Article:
India's economy should grow between 6.75% and 7.5% in the financial year beginning on April 1, a government report estimated on Tuesday.
The Economic Survey, which sets the scene for Finance Minister Arun Jaitley's fourth annual budget on Wednesday, forecast that Asia's third-largest economy should steady after a hit from the government's shock decision in November to scrap most cash in circulation.
The survey was prepared by the finance ministry's chief economic adviser Arvind Subramanian.
Here are the highlights of the report:
- 2017/18 GDP growth seen between 6.75% and 7.5% year on year
- GDP growth rate at constant market prices for the current year 2016/17 is placed at 7.1%
- The federal statistics office's estimate of 7.1% growth for 2016/17 likely to be revised downwards
- Service sector is estimated to grow at 8.9% in 2016/17
- Industrial growth rate expected to moderate to 5.2% in 2016/17 from 7.4% in 2015/16
- The agriculture sector is estimated to grow at 4.1% in 2016/17 as opposed to 1.2% in 2015/16
- Implementation of wage hike, muted tax receipts to put pressure on fiscal deficit in 2017/18
- Need for fiscal prudence for both centre and states for fiscal health of the economy
- Fiscal windfall from low oil prices to disappear in 2017/18 - TV channels
- The average consumer price index (CPI) inflation rate declined to 4.9% in 2015/16 from 5.9% in 2014/15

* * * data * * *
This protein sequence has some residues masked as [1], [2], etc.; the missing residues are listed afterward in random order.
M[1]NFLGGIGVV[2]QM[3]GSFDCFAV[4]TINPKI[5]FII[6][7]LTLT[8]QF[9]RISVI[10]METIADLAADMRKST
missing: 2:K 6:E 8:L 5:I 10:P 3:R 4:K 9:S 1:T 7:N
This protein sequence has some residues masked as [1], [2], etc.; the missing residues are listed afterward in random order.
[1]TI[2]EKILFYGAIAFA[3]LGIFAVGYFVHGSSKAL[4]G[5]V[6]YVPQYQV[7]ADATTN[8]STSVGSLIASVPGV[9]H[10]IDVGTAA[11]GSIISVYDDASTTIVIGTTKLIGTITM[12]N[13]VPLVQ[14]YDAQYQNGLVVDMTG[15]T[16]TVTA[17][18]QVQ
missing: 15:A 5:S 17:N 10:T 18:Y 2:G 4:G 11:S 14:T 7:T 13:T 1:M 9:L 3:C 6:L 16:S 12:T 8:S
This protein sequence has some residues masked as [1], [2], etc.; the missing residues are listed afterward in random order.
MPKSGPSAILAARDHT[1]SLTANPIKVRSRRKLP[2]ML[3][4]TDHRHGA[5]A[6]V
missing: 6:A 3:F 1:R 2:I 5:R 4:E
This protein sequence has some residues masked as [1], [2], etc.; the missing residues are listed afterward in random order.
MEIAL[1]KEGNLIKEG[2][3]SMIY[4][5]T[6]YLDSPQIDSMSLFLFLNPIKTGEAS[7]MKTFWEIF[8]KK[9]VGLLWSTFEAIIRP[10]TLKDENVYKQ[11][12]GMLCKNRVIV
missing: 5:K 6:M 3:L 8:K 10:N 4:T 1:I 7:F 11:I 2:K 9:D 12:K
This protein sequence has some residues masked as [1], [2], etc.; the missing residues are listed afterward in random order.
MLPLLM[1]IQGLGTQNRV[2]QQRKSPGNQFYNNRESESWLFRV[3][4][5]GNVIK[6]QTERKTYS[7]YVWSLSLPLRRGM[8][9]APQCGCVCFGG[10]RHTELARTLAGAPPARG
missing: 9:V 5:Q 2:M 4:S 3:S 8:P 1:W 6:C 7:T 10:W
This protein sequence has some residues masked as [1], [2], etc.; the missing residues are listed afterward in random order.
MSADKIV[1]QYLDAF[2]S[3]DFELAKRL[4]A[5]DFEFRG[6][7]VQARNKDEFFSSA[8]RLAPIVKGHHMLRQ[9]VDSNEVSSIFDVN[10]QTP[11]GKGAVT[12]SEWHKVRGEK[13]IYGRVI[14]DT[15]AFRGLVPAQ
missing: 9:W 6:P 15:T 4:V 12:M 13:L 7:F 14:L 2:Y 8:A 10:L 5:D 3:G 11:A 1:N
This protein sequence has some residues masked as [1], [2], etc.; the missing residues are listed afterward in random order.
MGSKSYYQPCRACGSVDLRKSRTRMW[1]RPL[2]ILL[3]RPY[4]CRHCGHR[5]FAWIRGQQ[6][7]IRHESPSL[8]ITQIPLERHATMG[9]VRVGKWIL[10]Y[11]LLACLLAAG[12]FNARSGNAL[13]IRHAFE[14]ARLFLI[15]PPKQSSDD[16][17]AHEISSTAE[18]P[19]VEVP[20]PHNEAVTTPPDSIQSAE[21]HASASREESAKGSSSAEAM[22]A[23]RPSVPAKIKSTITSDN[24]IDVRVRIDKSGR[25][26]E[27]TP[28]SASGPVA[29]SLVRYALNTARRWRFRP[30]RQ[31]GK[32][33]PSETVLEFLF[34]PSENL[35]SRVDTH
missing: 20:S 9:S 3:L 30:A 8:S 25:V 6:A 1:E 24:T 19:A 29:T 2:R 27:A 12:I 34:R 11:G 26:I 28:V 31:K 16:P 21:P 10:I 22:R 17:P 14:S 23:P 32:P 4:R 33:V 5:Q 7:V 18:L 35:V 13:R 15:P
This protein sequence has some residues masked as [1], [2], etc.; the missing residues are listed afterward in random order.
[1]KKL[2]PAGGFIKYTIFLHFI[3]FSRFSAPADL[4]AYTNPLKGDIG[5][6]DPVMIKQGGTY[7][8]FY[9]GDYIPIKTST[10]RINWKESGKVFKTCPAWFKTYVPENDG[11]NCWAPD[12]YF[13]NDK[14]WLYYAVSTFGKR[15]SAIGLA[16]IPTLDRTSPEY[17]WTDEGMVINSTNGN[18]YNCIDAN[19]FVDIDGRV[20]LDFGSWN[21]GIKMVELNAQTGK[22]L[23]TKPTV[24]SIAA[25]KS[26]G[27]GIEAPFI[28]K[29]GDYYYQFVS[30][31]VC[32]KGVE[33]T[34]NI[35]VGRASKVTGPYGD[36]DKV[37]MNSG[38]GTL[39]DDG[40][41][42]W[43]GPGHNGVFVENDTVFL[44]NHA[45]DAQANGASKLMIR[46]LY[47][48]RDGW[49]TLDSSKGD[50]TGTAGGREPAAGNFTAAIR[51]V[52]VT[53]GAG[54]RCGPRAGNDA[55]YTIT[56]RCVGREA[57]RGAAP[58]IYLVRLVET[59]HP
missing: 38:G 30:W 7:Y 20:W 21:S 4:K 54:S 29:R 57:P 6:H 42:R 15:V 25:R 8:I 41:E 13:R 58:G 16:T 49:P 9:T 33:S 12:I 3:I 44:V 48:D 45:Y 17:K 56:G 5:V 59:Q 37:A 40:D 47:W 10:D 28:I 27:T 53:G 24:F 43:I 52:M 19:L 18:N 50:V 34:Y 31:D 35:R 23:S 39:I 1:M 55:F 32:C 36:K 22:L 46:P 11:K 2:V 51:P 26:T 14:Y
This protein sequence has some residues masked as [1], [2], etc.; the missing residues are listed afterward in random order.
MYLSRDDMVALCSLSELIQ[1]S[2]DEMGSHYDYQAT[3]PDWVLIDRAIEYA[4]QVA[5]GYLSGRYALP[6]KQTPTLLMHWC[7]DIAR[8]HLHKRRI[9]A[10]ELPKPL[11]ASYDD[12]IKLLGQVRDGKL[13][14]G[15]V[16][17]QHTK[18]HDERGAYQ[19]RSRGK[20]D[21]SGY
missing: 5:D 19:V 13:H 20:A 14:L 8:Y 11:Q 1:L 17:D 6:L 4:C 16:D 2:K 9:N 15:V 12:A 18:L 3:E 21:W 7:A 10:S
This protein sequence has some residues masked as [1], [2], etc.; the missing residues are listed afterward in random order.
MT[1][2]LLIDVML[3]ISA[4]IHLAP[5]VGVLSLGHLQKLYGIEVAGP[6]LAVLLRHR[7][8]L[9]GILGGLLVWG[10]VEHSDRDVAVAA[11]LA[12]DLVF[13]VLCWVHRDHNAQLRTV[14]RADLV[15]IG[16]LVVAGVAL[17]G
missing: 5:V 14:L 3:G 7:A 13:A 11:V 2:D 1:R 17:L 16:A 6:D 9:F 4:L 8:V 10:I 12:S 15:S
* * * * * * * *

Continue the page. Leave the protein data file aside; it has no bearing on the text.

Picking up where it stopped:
- CPI-based core inflation has remained sticky in the current fiscal year averaging around 5%
- Oil prices, seen rising by one-sixth in 2017/18 over 2016/17 prices, could dampen India's economic growth
- Remonetisation will ensure that the cash squeeze is eliminated by April 2017
- Supply of currency should follow actual demand and not be dictated by official estimate of desirable demand
- Government windfall arising from unreturned notes should be deployed towards capital spending
- Sharp rise in prices in 2017/18 may cap monetary easing headroom - ET NOW on Twitter
- Market interest rates seen lower in 2017/18 due to demonetisation - ET NOW on Twitter
- Government debt to GDP ratio in 2016 seen at 68.5% down from 69.1% in 2015
- Suggests setting up public sector asset rehabilitation agency to take charge of large bad loans in banks
- Central agency with government backing could overcome coordination and political issues on bad loans
- Income tax rates and real estate stamp duties could be reduced
- Timetable for reducing corporate tax rate could be accelerated
UNIVERSAL BASIC INCOME
- Universal Basic Income (UBI) proposal a powerful idea, but not ready for implementation
- UBI an alternative to plethora of state subsidies for poverty alleviation; UBI would cost between 4 and 5% of GDP
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